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What's Behind 'Grain Brain': Are Gluten and Carbs Wrecking Our Brains and Our Health?

Two months after publication, "Grain Brain" is already a bestseller, and many people are wondering if they should take drastic dietary action.
 
 
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Photo Credit: Gayvoronskaya_Yana/ Shutterstock.com

 
 
 
 

Celiac disease is widely known to cause digestive problems. That’s just the tip of the iceberg, according to the book Grain Brain: The Surprising Truth about Wheat, Carbs, and Sugar--Your Brain's Silent Killers, by David Perlmutter. The intestinal difficulties associated with celiac disease are caused by an immunological response triggered by gluten, similar to an allergic reaction but less violent. This response, which leads to inflammation in the gut, can happen elsewhere in the body, too. Inflammation is at the root of many diseases and complications, including, Perlmutter argues, brain decay. Gluten can lead to inflammation in the brain, which Perlmutter believes leads to conditions like dementia and Alzheimer’s.

A practicing neurologist, Dr. Perlmutter’s experiences with patients, along with medical research he’s studied, have led him to piece together a theory behind brain degeneration that’s based on a foundation of gluten and high blood sugar. He also argues for the importance of cholesterol to maintaining brain health, and makes a compelling case that cholesterol-lowering statin drugs are bad for the brain.

Grain Brain frequently veers from the brain to other parts of the body that Perlmutter says are damaged by gluten and carbohydrates and of the general dangers of fat avoidance. You may have heard some of these ideas elsewhere; Perlmutter is clearly aligned with the likes of Robert Lustig, a pediatrician who writes of the ills of sugar, and Gary Taubes, one of the first to demolish the idea that dietary fat and cholesterol are responsible for heart disease.

What Perlmutter brings to the table is the idea that gluten teams up with high blood sugar to wreck the brain. The presence of high blood sugar, he explains, causes a reaction throughout the body called glycation, which he describes as “the biological process whereby glucose, proteins, and certain fats become tangled together, causing tissues and cells to become stiff and inflexible, including those in the brain.”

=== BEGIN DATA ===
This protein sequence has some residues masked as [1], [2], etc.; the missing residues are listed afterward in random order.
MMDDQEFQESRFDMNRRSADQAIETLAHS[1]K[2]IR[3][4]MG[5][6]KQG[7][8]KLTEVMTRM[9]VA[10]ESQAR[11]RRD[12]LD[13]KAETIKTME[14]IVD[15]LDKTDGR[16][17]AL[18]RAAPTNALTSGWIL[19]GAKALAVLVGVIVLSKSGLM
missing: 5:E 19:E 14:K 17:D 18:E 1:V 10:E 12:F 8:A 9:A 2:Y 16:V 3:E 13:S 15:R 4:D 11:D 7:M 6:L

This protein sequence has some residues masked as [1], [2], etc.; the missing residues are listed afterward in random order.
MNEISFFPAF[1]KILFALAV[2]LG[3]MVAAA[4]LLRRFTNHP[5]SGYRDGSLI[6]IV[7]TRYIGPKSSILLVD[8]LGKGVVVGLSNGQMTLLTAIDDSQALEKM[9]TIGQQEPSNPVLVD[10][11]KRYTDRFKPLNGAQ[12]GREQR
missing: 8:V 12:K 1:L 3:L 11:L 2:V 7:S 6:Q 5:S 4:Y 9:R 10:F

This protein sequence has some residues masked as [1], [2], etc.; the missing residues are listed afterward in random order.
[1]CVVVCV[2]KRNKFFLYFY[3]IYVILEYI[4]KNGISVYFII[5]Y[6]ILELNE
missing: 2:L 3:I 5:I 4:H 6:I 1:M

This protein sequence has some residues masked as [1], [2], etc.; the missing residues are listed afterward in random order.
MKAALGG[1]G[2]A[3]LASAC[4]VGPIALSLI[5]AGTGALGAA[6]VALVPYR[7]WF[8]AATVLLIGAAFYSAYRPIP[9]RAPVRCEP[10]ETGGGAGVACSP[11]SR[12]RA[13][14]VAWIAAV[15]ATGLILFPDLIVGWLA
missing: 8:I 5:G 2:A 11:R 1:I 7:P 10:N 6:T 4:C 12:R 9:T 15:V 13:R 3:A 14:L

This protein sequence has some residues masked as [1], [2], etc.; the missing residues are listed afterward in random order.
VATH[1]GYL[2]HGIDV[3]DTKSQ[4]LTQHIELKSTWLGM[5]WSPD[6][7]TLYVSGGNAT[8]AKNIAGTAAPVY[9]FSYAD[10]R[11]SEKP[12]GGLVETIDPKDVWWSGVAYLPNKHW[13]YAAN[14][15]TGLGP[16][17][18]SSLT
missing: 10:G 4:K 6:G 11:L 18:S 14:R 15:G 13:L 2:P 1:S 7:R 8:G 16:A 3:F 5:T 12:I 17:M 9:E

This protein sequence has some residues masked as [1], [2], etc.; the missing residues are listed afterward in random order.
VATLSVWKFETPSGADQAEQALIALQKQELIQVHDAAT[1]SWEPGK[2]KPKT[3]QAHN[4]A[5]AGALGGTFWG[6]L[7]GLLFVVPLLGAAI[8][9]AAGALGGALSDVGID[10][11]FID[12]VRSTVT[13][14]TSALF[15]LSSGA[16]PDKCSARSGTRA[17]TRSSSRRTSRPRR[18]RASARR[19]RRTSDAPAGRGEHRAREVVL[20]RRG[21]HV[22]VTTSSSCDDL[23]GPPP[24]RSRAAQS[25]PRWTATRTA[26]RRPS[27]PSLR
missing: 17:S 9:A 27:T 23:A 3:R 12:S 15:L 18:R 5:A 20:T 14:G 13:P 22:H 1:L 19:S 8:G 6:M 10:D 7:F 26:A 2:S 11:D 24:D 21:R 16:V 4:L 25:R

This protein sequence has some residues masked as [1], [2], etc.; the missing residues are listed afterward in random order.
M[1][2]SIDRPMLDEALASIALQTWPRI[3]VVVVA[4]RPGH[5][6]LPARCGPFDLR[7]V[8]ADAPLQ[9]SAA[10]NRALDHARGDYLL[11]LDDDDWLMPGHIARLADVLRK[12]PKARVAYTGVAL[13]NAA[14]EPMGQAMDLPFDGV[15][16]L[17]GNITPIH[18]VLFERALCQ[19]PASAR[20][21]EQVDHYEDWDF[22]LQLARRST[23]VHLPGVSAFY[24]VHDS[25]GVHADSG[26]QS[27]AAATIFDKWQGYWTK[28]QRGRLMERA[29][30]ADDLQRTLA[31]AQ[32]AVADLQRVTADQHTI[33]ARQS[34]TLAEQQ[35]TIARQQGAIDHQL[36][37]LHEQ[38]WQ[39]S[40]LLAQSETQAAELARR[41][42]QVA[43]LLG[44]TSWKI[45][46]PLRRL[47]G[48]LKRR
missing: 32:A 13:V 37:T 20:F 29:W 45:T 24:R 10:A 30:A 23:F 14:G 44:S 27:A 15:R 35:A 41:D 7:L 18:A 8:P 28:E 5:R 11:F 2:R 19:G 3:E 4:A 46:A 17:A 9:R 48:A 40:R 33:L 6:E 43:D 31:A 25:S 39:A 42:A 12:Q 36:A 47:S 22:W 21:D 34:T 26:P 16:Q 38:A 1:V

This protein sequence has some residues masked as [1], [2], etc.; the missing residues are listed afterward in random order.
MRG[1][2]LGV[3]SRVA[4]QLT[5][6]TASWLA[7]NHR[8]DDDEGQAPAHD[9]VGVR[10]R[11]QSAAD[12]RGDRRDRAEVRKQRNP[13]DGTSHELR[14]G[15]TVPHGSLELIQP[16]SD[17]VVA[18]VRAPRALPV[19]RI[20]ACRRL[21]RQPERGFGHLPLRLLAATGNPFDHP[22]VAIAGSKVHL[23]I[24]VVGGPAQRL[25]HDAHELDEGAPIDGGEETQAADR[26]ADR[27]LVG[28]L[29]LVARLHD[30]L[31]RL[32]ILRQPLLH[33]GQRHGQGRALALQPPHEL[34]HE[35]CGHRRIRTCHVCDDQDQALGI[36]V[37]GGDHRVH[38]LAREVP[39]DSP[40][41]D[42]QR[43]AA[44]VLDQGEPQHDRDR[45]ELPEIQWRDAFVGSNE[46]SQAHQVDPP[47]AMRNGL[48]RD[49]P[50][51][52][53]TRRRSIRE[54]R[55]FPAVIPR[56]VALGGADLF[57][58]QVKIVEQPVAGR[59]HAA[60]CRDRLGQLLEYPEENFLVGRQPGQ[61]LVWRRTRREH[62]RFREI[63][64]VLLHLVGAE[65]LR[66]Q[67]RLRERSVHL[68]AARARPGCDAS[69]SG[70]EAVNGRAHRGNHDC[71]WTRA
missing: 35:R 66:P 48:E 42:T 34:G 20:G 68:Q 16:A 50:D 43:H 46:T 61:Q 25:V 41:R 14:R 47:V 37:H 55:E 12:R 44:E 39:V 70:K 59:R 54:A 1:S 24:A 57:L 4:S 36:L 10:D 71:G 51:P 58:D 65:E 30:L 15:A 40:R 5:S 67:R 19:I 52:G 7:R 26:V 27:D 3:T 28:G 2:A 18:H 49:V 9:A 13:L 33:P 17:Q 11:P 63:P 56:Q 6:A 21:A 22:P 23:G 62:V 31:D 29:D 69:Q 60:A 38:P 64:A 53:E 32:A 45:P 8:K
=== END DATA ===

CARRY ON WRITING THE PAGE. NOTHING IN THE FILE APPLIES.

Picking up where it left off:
In the brain, he explains,  "sugar molecules and brain proteins combine to create deadly new structures that contribute more than any other factor to the degeneration of the brain and its functioning…this is made worse when powerful antigens [a substance that triggers an immunological response] like gluten accelerate the damage. "

Glycation can’t be entirely avoided, but high blood sugar, as found in diabetics, he writes, exacerbates it. Where blood sugar is high, the brain (and other bodily structures) is constantly bathed in a glycating sugar bath. Recent studies show that having diabetes doubles one’s risk of contracting Alzheimer’s disease, he points out. The growing understanding of the connection between the two diseases has prompted some researchers to suggest that Alzheimer’s be re-labeled “Type-3 Diabetes.” 

“The origin of brain disease is primarily dietary,” he concludes, and not hereditary, as is most commonly assumed.  Gluten, by triggering the immune system, causes inflammation in the brain, which encourages the brain’s glycation by sugar circulating in the blood.

Perlmutter also presents evidence that some gluten breakdown products are in an endorphin-like class of molecules called exorphins, which are addictive.

We’ve known since the late 1970s that gluten breaks down in the stomach to become a mix of polypeptides that can cross the blood-brain barrier. Once they gain entry, they can then bind to the brain’s morphine receptor to produce a sensorial high. This is the same receptor to which opiate drugs bind, creating their pleasurable, albeit addicting, effect.

This addictive quality of gluten, he writes, can also lead to withdrawal symptoms among those who remove gluten from their diets.

There is a wide spectrum of gluten intolerance in the population, with celiac disease at the extreme end. Perlmutter recommends six markers you can have run on your own blood to determine your level of gluten intolerance. Along with these, not surprisingly, he also wants you to keep track of your fasting blood glucose and insulin levels.

 
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